Tuesday, April 11, 2006

Fighting Text Messaging

Shahram Rafiizadeh, Rooz Online:
Along with the removal of the head of Iran’s mobile telecommunications tzar, a news website close to the Iranian government announced that four individuals had been arrested in connection with sending text messages over mobile (cellphones) phones. Mobarezan website wrote that the four are agents of foreign governments and are accused of espionage. This is the second time that individuals are arrested in connection with short message service (SMS in short but also known as short text messaging in the US). The first time anybody had been arrested in this regard was during the last parliamentary elections last year. In that case, those arrested were charged with advocating the boycott of the elections, which is interpreted as a crime after the religious leaders in the country had proclaimed voting to be a citizens’s and religious duty. During the last presidential elections in May 2005 too the judiciary had warned people not to use SMSs with political content or for disrupting the elections. Since then, law enforement officials in the country have interpreted even jokes sent through text messages over cellphones to be criminal behavior, warranting arrest and punishment. But text messaging with political content, especially making fun of government officials has been rising in number and volume.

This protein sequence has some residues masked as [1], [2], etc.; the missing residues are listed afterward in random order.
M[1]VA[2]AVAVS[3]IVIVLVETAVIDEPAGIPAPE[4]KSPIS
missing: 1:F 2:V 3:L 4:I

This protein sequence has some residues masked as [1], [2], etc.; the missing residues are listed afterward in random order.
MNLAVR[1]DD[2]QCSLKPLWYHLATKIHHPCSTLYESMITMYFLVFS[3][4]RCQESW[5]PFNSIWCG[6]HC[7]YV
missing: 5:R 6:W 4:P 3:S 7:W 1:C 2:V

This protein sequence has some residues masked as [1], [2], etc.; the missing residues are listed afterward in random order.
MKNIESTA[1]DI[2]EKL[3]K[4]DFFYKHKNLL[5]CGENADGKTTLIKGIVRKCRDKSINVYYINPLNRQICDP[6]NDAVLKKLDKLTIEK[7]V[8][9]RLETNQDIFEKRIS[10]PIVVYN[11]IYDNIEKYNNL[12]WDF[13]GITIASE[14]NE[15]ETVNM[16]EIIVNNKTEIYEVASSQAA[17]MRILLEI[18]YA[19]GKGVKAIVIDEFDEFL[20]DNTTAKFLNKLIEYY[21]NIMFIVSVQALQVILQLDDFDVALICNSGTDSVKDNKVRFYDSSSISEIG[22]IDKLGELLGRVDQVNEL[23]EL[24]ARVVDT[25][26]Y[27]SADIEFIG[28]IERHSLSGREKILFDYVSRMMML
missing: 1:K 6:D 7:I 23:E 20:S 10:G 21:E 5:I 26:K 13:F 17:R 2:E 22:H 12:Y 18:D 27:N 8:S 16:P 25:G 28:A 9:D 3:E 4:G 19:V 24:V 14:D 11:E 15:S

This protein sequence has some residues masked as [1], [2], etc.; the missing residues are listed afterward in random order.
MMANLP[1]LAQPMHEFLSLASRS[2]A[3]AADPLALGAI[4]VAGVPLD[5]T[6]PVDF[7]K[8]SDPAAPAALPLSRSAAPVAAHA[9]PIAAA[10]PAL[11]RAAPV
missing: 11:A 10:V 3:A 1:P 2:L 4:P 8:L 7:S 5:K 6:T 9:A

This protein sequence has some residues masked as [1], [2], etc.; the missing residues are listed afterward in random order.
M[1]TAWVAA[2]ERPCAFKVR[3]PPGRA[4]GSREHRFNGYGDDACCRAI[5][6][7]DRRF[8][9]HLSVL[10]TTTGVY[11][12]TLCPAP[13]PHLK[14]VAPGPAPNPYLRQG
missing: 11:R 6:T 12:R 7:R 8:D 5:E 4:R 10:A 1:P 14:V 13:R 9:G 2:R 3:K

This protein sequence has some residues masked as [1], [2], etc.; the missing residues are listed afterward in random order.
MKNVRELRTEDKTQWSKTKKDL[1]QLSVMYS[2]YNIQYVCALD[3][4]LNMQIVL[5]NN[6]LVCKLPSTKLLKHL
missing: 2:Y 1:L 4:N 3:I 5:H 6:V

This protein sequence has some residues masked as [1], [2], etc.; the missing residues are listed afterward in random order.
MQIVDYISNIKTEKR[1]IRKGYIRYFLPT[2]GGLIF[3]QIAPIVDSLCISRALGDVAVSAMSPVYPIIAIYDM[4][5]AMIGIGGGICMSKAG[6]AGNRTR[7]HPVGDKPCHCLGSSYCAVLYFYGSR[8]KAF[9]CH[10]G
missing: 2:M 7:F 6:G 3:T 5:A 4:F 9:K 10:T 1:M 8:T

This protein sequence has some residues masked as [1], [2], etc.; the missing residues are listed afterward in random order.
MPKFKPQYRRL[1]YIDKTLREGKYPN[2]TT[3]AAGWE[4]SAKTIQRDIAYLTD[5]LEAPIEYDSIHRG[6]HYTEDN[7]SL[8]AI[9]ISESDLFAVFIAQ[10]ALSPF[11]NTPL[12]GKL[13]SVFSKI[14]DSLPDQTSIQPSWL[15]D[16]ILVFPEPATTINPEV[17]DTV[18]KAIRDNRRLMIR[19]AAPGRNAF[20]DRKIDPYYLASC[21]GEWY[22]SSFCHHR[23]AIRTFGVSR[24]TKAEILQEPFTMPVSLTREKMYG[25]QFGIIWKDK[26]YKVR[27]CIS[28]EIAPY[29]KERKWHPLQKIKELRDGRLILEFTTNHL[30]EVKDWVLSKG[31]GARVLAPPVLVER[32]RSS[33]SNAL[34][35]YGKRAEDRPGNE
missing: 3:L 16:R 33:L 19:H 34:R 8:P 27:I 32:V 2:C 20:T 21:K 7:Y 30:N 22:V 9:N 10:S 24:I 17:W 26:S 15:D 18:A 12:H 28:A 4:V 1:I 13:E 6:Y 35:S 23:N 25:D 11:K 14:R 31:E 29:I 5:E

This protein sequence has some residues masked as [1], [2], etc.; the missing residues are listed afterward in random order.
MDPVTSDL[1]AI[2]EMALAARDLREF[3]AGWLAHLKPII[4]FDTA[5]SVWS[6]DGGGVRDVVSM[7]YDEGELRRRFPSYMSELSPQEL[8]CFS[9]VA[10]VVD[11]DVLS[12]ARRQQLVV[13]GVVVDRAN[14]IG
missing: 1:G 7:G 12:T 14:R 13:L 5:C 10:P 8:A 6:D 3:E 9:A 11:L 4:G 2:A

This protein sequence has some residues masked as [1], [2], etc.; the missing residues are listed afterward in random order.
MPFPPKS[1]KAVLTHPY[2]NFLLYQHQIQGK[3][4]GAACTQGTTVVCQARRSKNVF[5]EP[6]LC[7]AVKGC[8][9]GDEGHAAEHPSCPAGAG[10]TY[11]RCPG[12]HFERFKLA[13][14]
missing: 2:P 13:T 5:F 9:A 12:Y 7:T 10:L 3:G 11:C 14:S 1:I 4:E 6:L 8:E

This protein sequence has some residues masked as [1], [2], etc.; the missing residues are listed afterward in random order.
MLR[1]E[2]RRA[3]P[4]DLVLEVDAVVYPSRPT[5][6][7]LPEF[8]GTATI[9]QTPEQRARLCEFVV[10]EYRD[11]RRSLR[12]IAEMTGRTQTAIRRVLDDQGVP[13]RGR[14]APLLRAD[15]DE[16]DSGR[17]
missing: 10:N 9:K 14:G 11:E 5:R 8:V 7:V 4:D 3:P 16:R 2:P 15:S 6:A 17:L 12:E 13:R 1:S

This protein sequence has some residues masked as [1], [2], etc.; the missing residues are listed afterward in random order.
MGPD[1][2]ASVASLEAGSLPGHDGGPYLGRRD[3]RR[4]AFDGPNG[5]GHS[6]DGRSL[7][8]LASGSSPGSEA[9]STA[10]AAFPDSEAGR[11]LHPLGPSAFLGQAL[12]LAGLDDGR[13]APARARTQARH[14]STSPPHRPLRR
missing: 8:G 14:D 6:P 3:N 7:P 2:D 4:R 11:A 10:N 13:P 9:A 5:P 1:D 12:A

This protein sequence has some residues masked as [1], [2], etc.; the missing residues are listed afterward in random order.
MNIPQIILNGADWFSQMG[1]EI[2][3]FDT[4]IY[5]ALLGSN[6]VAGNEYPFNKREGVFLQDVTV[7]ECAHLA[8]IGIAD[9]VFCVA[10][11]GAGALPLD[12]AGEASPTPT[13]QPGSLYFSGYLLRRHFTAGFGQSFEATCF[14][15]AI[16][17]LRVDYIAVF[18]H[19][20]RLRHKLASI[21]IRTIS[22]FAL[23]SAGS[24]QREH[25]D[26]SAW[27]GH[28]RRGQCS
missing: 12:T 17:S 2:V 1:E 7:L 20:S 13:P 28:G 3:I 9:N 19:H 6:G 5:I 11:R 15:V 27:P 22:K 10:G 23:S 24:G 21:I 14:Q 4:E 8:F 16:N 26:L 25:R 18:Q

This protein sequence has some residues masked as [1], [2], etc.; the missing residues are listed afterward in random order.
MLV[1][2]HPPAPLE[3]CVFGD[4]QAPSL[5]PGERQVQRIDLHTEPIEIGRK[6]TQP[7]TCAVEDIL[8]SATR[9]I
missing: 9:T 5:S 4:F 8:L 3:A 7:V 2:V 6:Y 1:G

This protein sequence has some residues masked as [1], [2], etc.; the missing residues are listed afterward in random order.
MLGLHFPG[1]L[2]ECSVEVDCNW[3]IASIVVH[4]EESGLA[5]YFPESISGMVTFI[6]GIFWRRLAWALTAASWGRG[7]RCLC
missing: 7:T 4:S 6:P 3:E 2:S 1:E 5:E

SMS is a relatively new service in Iran, which began just four years ago. The volume of SMS messages surpasses the seven million users of Internet in Iran. President Ahmadinejad too had vowed to fight those who sent unaccepted text messages, citing one example when he himself had received a message about the frequency of his baths. His campaign offices even lodged a formal complaint with the judiciary. It is reported that the government’s tellecommunications watchdog has been asked by the president to find ways to bring this communications media under control. The agency has defended the SMS services on economic grounds arguing that it derives a large income from its availability and usage by the public. READ MORE

Last year when an Iranian C130 military transport aircraft crashed, the minister of communications made references implying that mobile telephone conversation in Iran were monitored and even taped. And even though the ministry subsequently announced that it did not have the capability to tape such a large volume of communications, it also confirmed that text messages were recorded and provided to the agency.

In connection with the recent arrests, Mobarezin news website claims that those arrested had connections with and communicated through text messaging with the Israeli intelligence agency Mosad.

While the name of the senior communications official arrested has not been officially released, but it is widely believed that Mehdi Saraian is the person who is now kept in Tehran’s notorious evin prison. No official charges have been announced for the arrest but it is believed that by providing text messaging to every cell phone owner, Saraian clearly displeased those who did not wish the public to possess such a quick and effective means of communication.

While the outcome of the recent arrests in connection with SMS messaging is not clear yet, what is certain is that SMS jokes have already put some people into serious trouble.